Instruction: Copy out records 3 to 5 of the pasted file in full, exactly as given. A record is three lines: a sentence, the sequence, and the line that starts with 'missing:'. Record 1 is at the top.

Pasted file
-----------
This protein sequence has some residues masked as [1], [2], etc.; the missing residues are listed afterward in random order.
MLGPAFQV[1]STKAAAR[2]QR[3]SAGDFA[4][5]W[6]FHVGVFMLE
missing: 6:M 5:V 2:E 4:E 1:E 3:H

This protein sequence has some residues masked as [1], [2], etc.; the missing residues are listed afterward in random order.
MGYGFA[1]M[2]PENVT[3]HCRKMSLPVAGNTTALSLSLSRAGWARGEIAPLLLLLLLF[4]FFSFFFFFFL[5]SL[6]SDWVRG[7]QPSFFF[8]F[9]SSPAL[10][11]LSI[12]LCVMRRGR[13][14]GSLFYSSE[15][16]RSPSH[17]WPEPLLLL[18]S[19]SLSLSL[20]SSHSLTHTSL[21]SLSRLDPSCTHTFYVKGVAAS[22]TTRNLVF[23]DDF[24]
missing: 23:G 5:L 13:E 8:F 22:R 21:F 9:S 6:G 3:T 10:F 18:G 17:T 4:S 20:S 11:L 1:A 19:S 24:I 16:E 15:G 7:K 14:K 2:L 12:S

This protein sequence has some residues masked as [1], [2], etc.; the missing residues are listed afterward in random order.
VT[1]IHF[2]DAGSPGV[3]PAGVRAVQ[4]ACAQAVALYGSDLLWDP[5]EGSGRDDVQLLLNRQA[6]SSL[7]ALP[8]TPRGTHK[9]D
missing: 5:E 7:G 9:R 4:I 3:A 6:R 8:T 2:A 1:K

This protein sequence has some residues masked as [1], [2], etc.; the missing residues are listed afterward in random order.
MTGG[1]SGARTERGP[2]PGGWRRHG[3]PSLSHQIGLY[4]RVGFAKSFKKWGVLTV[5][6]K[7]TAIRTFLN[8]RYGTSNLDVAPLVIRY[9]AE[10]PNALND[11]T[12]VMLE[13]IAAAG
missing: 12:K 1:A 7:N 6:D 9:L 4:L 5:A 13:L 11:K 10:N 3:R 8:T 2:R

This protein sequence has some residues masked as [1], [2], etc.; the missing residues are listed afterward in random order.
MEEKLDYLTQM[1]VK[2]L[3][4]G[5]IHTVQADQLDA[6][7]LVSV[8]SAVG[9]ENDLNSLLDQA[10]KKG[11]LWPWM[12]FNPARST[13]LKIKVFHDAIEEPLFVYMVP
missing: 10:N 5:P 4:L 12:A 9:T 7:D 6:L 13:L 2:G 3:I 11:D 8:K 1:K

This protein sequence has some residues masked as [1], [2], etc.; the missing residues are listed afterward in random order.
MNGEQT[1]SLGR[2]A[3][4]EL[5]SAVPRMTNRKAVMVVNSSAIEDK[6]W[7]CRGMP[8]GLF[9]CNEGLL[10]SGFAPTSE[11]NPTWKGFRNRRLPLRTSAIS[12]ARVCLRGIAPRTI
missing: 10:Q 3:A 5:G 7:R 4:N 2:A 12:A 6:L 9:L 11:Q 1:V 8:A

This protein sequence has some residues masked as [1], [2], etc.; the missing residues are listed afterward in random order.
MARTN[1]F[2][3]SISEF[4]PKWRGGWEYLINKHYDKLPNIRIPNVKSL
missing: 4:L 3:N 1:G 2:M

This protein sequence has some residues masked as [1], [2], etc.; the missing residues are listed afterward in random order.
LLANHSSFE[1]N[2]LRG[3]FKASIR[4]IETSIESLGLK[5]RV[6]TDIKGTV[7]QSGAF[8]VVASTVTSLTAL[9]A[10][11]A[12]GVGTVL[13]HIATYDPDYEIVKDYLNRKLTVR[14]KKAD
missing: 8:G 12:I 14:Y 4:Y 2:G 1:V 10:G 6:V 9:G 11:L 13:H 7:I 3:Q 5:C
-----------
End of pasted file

This protein sequence has some residues masked as [1], [2], etc.; the missing residues are listed afterward in random order.
VT[1]IHF[2]DAGSPGV[3]PAGVRAVQ[4]ACAQAVALYGSDLLWDP[5]EGSGRDDVQLLLNRQA[6]SSL[7]ALP[8]TPRGTHK[9]D
missing: 5:E 7:G 9:R 4:I 3:A 6:R 8:T 2:A 1:K

This protein sequence has some residues masked as [1], [2], etc.; the missing residues are listed afterward in random order.
MTGG[1]SGARTERGP[2]PGGWRRHG[3]PSLSHQIGLY[4]RVGFAKSFKKWGVLTV[5][6]K[7]TAIRTFLN[8]RYGTSNLDVAPLVIRY[9]AE[10]PNALND[11]T[12]VMLE[13]IAAAG
missing: 12:K 1:A 7:N 6:D 9:L 4:L 5:A 13:L 11:K 10:N 3:R 8:T 2:R

This protein sequence has some residues masked as [1], [2], etc.; the missing residues are listed afterward in random order.
MEEKLDYLTQM[1]VK[2]L[3][4]G[5]IHTVQADQLDA[6][7]LVSV[8]SAVG[9]ENDLNSLLDQA[10]KKG[11]LWPWM[12]FNPARST[13]LKIKVFHDAIEEPLFVYMVP
missing: 10:N 5:P 4:L 12:A 9:T 7:D 6:L 13:L 2:G 3:I 11:D 8:K 1:K